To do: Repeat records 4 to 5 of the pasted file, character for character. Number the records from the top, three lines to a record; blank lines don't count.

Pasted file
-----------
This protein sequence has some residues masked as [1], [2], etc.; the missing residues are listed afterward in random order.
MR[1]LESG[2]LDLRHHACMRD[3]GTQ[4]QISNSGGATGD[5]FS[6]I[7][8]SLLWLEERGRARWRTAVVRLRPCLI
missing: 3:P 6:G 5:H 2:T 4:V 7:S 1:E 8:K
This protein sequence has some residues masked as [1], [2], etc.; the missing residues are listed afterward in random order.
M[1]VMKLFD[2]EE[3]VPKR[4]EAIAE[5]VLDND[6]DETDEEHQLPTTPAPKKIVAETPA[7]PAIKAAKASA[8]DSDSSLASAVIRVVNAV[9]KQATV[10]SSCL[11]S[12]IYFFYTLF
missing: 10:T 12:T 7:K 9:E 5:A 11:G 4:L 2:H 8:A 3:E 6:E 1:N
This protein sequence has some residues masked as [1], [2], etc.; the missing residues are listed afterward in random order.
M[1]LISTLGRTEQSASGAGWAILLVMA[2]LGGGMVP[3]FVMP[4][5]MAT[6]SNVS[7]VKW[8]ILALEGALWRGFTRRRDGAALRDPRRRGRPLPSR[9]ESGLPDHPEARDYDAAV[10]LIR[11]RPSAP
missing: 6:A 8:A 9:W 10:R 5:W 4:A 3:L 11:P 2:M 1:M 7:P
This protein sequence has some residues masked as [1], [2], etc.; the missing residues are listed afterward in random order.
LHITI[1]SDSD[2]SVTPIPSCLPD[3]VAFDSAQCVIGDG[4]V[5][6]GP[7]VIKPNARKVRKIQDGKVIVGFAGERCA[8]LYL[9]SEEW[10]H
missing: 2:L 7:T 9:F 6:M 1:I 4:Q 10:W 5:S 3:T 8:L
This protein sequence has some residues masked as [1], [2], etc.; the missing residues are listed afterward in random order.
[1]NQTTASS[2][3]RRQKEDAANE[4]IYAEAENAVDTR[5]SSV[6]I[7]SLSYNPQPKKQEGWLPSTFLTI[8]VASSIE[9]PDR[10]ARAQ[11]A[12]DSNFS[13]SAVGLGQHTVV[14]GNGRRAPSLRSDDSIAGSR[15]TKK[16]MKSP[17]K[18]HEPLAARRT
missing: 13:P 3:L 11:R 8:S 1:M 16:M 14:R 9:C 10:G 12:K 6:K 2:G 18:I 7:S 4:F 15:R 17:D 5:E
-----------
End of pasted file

This protein sequence has some residues masked as [1], [2], etc.; the missing residues are listed afterward in random order.
LHITI[1]SDSD[2]SVTPIPSCLPD[3]VAFDSAQCVIGDG[4]V[5][6]GP[7]VIKPNARKVRKIQDGKVIVGFAGERCA[8]LYL[9]SEEW[10]H
missing: 2:L 7:T 9:F 6:M 1:I 4:Q 10:W 5:S 3:T 8:L
This protein sequence has some residues masked as [1], [2], etc.; the missing residues are listed afterward in random order.
[1]NQTTASS[2][3]RRQKEDAANE[4]IYAEAENAVDTR[5]SSV[6]I[7]SLSYNPQPKKQEGWLPSTFLTI[8]VASSIE[9]PDR[10]ARAQ[11]A[12]DSNFS[13]SAVGLGQHTVV[14]GNGRRAPSLRSDDSIAGSR[15]TKK[16]MKSP[17]K[18]HEPLAARRT
missing: 13:P 3:L 11:R 8:S 1:M 16:M 14:R 9:C 10:G 12:K 6:K 2:G 18:I 7:S 4:F 15:R 17:D 5:E